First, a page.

If it were possible to peek inside a child's head when she is learning to write, you'd witness, according to one of the first literacy researchers, Edmund Burke Huey, one of the most "remarkable performances that civilization has learned in all its history." Here are some activities to help a preschooler on that complex, marvelous journey toward literacy learning.
Make a Word Box
When I was teaching at the High/Scope preschool, we used to give every child a small recipe box with empty index cards at the start of the year. This "word box" was always kept nearby so that new words could be collected and used or referred to for children's writing activities.
Tip: Make sure that each word is accompanied by a small, simple sketch representing that word.
Label, Label, Label!
Look around your classroom. How many words do you see? A print-rich preschool classroom has meaningful words taped, glued, or written on objects and equipment in each learning center. To make labels, use a large, clear font to type out a list of items around the room and tape the printed words on the objects.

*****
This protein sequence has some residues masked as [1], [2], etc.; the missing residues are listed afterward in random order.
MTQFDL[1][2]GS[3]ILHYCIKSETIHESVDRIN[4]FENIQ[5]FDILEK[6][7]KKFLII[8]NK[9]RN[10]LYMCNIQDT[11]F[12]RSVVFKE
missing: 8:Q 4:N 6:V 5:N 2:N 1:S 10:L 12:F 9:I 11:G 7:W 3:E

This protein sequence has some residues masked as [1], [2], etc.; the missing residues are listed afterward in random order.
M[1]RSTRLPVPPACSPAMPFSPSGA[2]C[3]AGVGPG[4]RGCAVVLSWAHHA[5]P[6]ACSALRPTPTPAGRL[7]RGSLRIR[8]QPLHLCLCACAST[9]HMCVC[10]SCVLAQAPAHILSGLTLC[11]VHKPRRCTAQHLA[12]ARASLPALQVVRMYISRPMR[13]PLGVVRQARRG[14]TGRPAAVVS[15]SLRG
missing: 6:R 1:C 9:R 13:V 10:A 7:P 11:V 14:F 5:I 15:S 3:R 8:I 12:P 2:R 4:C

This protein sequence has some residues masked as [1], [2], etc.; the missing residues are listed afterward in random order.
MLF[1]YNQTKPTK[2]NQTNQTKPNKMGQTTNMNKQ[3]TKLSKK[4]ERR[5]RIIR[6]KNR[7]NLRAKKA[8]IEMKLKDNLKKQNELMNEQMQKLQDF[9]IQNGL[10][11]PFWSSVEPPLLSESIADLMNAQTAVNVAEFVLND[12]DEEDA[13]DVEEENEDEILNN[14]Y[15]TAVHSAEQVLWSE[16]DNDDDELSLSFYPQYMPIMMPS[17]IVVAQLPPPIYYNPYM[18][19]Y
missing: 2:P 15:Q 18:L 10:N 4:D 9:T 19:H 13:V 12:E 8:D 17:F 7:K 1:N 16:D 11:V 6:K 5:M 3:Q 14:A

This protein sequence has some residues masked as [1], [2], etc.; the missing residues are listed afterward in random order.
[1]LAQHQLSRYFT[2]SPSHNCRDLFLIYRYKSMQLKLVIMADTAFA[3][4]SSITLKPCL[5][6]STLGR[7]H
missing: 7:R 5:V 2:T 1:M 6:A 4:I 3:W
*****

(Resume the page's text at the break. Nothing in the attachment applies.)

Tip: Use a camera to add pictures to labels.
Make an Art Documentary in 15 Minutes or Less!
The idea of collecting and displaying children's work is not new, but now there are many exceptional ways to digitally document a child's literacy development. The next time you have a pile of artwork on the drying rack, grab your camera and start a Mozart soundtrack. Make sure all the lights are on the more light, the better. Zoom in for a tight shot on each picture before moving in on the next. By carefully planning the sequence of pictures, you can create a beautiful video showcase of children's artwork in a very short time. Play your movie during parent nights.